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Name: Megan M.
Status: Student
Age: 16
Location: N/A
Country: N/A
Date: 2001

In aerobic respiration in bacteria cells, how do the bacteria create a concentration gradient of H+? From what I understand, this type of bacteria are basically one giant mitchondrion. In an eukaryotic cell, H+ are pumped out of the mitochondria to form a concentration gradient. As the H+ travel down the gradient, the energy that is produced attaches a phosphate to ADP creating ATP.

I do not understand how a concentration gradient would be produced if the bacteria pumped H+ out of the cell into the "world".

I got out my Microbial Physiology text from grad school! It says that in eukaryotic organisms these reaction take place in the inner membrane of the mitochondria but in prokaryotes it takes place in the cell membrane. I guess it can take place from inside to the outside.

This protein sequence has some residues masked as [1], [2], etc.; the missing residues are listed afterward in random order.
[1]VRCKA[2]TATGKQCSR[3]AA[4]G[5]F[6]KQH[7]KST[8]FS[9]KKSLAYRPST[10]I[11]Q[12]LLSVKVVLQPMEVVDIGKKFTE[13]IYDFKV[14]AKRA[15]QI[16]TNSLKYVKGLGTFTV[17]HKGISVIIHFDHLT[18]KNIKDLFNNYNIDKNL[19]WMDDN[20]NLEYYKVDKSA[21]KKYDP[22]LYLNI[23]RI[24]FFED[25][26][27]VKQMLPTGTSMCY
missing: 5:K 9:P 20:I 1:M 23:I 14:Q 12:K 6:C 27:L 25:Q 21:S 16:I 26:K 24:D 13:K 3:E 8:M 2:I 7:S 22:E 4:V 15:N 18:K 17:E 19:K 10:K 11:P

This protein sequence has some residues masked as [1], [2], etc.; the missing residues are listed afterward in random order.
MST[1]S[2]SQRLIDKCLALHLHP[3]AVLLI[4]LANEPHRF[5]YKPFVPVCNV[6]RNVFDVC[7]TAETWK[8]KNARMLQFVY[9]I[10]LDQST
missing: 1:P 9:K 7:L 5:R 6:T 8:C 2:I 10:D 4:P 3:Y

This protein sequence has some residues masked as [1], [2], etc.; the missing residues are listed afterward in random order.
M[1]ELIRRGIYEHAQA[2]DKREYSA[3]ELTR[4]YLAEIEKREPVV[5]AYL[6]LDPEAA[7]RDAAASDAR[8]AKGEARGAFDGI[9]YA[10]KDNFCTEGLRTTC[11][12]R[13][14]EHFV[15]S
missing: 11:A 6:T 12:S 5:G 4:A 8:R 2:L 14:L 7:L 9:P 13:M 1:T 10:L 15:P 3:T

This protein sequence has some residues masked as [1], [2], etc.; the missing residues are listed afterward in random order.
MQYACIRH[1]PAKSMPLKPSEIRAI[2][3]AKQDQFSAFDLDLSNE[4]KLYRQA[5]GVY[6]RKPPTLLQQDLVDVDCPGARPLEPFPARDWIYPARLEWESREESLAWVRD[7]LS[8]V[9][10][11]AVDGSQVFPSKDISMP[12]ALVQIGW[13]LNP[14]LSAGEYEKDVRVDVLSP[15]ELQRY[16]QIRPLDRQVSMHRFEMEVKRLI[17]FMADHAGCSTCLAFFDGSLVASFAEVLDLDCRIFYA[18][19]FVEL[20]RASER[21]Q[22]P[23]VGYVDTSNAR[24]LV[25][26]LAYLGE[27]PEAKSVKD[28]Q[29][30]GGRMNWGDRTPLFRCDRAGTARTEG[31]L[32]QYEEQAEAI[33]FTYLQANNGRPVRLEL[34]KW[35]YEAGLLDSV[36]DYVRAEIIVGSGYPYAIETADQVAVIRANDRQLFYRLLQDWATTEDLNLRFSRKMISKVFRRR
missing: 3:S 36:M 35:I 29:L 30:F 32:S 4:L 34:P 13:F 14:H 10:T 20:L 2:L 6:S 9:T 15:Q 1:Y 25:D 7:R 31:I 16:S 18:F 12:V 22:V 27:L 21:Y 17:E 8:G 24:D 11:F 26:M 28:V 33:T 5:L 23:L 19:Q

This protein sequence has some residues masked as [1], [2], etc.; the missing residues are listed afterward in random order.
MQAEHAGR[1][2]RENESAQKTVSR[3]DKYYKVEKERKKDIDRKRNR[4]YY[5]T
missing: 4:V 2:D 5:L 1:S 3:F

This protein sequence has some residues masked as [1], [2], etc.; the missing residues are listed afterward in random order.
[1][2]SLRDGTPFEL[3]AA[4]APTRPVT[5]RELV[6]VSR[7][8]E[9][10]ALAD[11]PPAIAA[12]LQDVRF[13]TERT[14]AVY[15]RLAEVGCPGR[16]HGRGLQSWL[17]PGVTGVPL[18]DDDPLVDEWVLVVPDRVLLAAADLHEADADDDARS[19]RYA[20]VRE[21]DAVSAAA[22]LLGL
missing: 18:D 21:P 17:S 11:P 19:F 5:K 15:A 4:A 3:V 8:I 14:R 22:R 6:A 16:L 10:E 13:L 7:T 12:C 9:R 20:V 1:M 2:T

Megan, that is a good question, and you have the correct understanding of how it all works. But bear in mind that the concentration difference is only part of the story. In addition, for every H+ that is pumped out, the inside of the cell loses a positive charge, and becomes more negative relative to the outside world. So there is a charge difference between the inside and outside of the cell, which attracts the positive H+ ions back in via the complex that makes ATP.


Dear Megan,

The answer lies in the bacterial cell wall. Protons are pumped toward the outside of the plasma membrane, but not "out of the cell into the 'world'". Instead, they enter the "periplasmic space" between the plasma membrane & the cell wall, so they can still drive oxidative phophorylation. The following tutorial from the ASM has an excellent animated diagram of the whole process:

Thanks a lot for the great question,

Jeff Buzby, Ph.D.

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